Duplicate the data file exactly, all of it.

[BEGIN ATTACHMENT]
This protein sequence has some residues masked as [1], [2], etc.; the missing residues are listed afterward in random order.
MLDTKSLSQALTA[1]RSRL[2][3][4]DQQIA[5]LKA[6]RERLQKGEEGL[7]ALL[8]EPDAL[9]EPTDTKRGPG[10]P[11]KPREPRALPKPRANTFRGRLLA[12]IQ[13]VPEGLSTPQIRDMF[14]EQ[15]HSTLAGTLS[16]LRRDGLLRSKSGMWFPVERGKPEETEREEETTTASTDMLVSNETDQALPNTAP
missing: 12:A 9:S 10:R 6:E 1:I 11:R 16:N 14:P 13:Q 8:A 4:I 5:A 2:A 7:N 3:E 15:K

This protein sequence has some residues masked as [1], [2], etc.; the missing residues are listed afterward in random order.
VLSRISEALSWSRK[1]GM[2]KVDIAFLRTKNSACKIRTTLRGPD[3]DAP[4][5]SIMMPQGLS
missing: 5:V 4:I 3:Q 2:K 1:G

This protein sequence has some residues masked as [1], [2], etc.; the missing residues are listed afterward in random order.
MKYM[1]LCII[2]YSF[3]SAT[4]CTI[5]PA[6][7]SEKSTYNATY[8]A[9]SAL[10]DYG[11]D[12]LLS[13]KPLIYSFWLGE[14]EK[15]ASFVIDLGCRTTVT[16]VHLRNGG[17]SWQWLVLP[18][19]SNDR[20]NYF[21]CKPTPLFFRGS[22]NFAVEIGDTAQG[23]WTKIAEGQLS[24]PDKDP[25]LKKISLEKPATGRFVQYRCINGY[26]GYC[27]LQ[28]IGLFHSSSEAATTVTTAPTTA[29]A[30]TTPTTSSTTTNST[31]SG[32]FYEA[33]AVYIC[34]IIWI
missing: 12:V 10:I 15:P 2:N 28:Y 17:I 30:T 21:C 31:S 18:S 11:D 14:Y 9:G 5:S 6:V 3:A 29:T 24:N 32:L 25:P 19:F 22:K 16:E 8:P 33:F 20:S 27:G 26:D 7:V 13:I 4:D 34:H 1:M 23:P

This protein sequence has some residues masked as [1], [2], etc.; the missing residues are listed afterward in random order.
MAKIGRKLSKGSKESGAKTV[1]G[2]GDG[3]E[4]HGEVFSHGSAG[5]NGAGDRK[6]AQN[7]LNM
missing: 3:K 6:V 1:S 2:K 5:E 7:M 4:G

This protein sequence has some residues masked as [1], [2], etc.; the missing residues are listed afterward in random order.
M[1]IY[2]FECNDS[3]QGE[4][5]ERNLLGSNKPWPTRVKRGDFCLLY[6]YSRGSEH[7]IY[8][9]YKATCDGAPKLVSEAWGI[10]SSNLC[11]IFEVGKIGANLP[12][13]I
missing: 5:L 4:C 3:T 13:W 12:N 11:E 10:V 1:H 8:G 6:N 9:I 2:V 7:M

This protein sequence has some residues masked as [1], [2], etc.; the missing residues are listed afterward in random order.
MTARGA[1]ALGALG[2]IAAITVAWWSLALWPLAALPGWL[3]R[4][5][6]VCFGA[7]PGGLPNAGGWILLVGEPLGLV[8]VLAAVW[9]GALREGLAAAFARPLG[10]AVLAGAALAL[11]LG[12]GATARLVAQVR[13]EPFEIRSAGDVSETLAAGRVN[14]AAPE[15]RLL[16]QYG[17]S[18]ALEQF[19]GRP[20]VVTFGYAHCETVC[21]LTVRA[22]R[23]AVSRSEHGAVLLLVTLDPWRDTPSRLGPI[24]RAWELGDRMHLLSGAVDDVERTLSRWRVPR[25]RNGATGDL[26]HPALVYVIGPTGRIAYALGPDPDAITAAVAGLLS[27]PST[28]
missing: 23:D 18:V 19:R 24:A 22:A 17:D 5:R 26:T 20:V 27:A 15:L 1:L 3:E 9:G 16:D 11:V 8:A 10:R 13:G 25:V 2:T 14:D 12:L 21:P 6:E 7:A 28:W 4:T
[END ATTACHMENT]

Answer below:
This protein sequence has some residues masked as [1], [2], etc.; the missing residues are listed afterward in random order.
MLDTKSLSQALTA[1]RSRL[2][3][4]DQQIA[5]LKA[6]RERLQKGEEGL[7]ALL[8]EPDAL[9]EPTDTKRGPG[10]P[11]KPREPRALPKPRANTFRGRLLA[12]IQ[13]VPEGLSTPQIRDMF[14]EQ[15]HSTLAGTLS[16]LRRDGLLRSKSGMWFPVERGKPEETEREEETTTASTDMLVSNETDQALPNTAP
missing: 12:A 9:S 10:R 6:E 1:I 11:R 16:N 14:P 13:Q 8:A 4:I 5:A 2:A 7:N 3:E 15:K

This protein sequence has some residues masked as [1], [2], etc.; the missing residues are listed afterward in random order.
VLSRISEALSWSRK[1]GM[2]KVDIAFLRTKNSACKIRTTLRGPD[3]DAP[4][5]SIMMPQGLS
missing: 5:V 4:I 3:Q 2:K 1:G

This protein sequence has some residues masked as [1], [2], etc.; the missing residues are listed afterward in random order.
MKYM[1]LCII[2]YSF[3]SAT[4]CTI[5]PA[6][7]SEKSTYNATY[8]A[9]SAL[10]DYG[11]D[12]LLS[13]KPLIYSFWLGE[14]EK[15]ASFVIDLGCRTTVT[16]VHLRNGG[17]SWQWLVLP[18][19]SNDR[20]NYF[21]CKPTPLFFRGS[22]NFAVEIGDTAQG[23]WTKIAEGQLS[24]PDKDP[25]LKKISLEKPATGRFVQYRCINGY[26]GYC[27]LQ[28]IGLFHSSSEAATTVTTAPTTA[29]A[30]TTPTTSSTTTNST[31]SG[32]FYEA[33]AVYIC[34]IIWI
missing: 12:V 10:I 15:P 2:N 28:Y 17:I 30:T 21:C 31:S 18:S 11:D 14:Y 9:G 5:S 6:V 3:A 29:T 24:N 32:L 25:P 19:F 22:K 16:E 8:P 33:F 20:S 27:G 26:D 7:V 13:I 4:D 34:H 1:M 23:P

This protein sequence has some residues masked as [1], [2], etc.; the missing residues are listed afterward in random order.
MAKIGRKLSKGSKESGAKTV[1]G[2]GDG[3]E[4]HGEVFSHGSAG[5]NGAGDRK[6]AQN[7]LNM
missing: 3:K 6:V 1:S 2:K 5:E 7:M 4:G

This protein sequence has some residues masked as [1], [2], etc.; the missing residues are listed afterward in random order.
M[1]IY[2]FECNDS[3]QGE[4][5]ERNLLGSNKPWPTRVKRGDFCLLY[6]YSRGSEH[7]IY[8][9]YKATCDGAPKLVSEAWGI[10]SSNLC[11]IFEVGKIGANLP[12][13]I
missing: 5:L 4:C 3:T 13:W 12:N 11:E 10:V 1:H 8:G 6:N 9:I 2:V 7:M

This protein sequence has some residues masked as [1], [2], etc.; the missing residues are listed afterward in random order.
MTARGA[1]ALGALG[2]IAAITVAWWSLALWPLAALPGWL[3]R[4][5][6]VCFGA[7]PGGLPNAGGWILLVGEPLGLV[8]VLAAVW[9]GALREGLAAAFARPLG[10]AVLAGAALAL[11]LG[12]GATARLVAQVR[13]EPFEIRSAGDVSETLAAGRVN[14]AAPE[15]RLL[16]QYG[17]S[18]ALEQF[19]GRP[20]VVTFGYAHCETVC[21]LTVRA[22]R[23]AVSRSEHGAVLLLVTLDPWRDTPSRLGPI[24]RAWELGDRMHLLSGAVDDVERTLSRWRVPR[25]RNGATGDL[26]HPALVYVIGPTGRIAYALGPDPDAITAAVAGLLS[27]PST[28]
missing: 23:D 18:V 19:R 24:A 22:A 17:D 5:R 26:T 20:V 27:A 15:L 1:L 3:E 9:G 16:D 11:V 8:A 10:R 13:G 25:V 2:T 14:D 12:L 21:P 6:E 7:A 28:W 4:T